You may believe (based on what the popular media tells us) that all thru-hikers are a stinky bunch, as its hard to stay clean while on a long distance hike. However, nothing could be further from the truth, as there’s no need to let go of your hygiene just because you’re in the great outdoors. Fact is, you’ll avoid a lot of health issues and stay more comfortable by staying clean and washing up daily.
We’ve rounded up some of the best practices below along with a few key items of gear to keep you odor-free and healthy on your next thru-hiking adventure.
Use soap to wash your hands
Before eating a meal and going to the bathroom, wash your hands with soap and water. When packing your hand soap, be sure to place it in your food bag, since the scent of some soaps can attract bears to your campsite.
Make sure not to rinse your hands in a lake or stream so as to keep chemicals out of the water supply, and use a bottle or bucket instead. If there are no water sources around, you can always use an alcohol gel to remove dirt and germs from your hands, but soap and water will always be more effective and gentler on your skin.
Don’t forget your toothbrush
Brushing your teeth at least twice a day will make you and your mouth feel better. Also, tooth decay and bad breath don’t stop just because you’re on the trail.
Wipe off before going to bed
Wet a buff, sponge, or bandana with bottled water and rinse the salt off your feet, body, and face before hitting the sack. There’s no need to use soap as it will be mostly salt from your sweat, which readily dissolves with water. Always do this away from water sources so as not to contaminate the water.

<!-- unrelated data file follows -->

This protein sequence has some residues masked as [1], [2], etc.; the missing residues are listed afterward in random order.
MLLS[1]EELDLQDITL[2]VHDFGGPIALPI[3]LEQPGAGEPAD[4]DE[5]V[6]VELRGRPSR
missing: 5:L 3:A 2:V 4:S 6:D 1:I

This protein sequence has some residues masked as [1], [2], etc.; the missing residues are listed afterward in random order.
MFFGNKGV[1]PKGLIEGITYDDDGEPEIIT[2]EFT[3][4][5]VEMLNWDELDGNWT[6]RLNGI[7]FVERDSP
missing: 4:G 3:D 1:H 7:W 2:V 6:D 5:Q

Wash your hiking clothes
There’s no need to use detergent when washing your hiking clothes; a simple water rinse is enough as they will mostly be dirty from sweat, which is mainly salt. Dirty clothes can chafe or irritate your skin, so use water from a bottle to soak your clothes in a bucket or a plastic bag. Leave them for a while and then ring them dry, and hang them up. Synthetic materials dry very quickly, so they will be dry after a few hours, and if not, just put on some damp clothes, and they’ll be dry in no time.
Pack some sleeping clothes
Bring along a separate pair of sleeping clothes, and use them only when you’re going to sleep. A good idea is to pack a long sleeve top and thermal underwear, which you can use as base layers. Since you won’t be hiking in these clothes, they’ll remain clean, which means the inside of your sleeping bag will also stay clean and odor-free.
The gear you’ll need to stay clean is not very heavy, and will not weigh you down. Nonetheless, you’ll be happy you’ve added this extra weight to your bag at the end of the day when you’re feeling clean and fresh. Some of the items we recommend are:
- Bandana, buff, or sponge
- Large plastic bag for rinsing out clothes
- Toothbrush and toothpaste
Staying clean while out enjoying nature doesn’t have to be hard; just make sure you pack a few extra supplies and be mindful of the environment.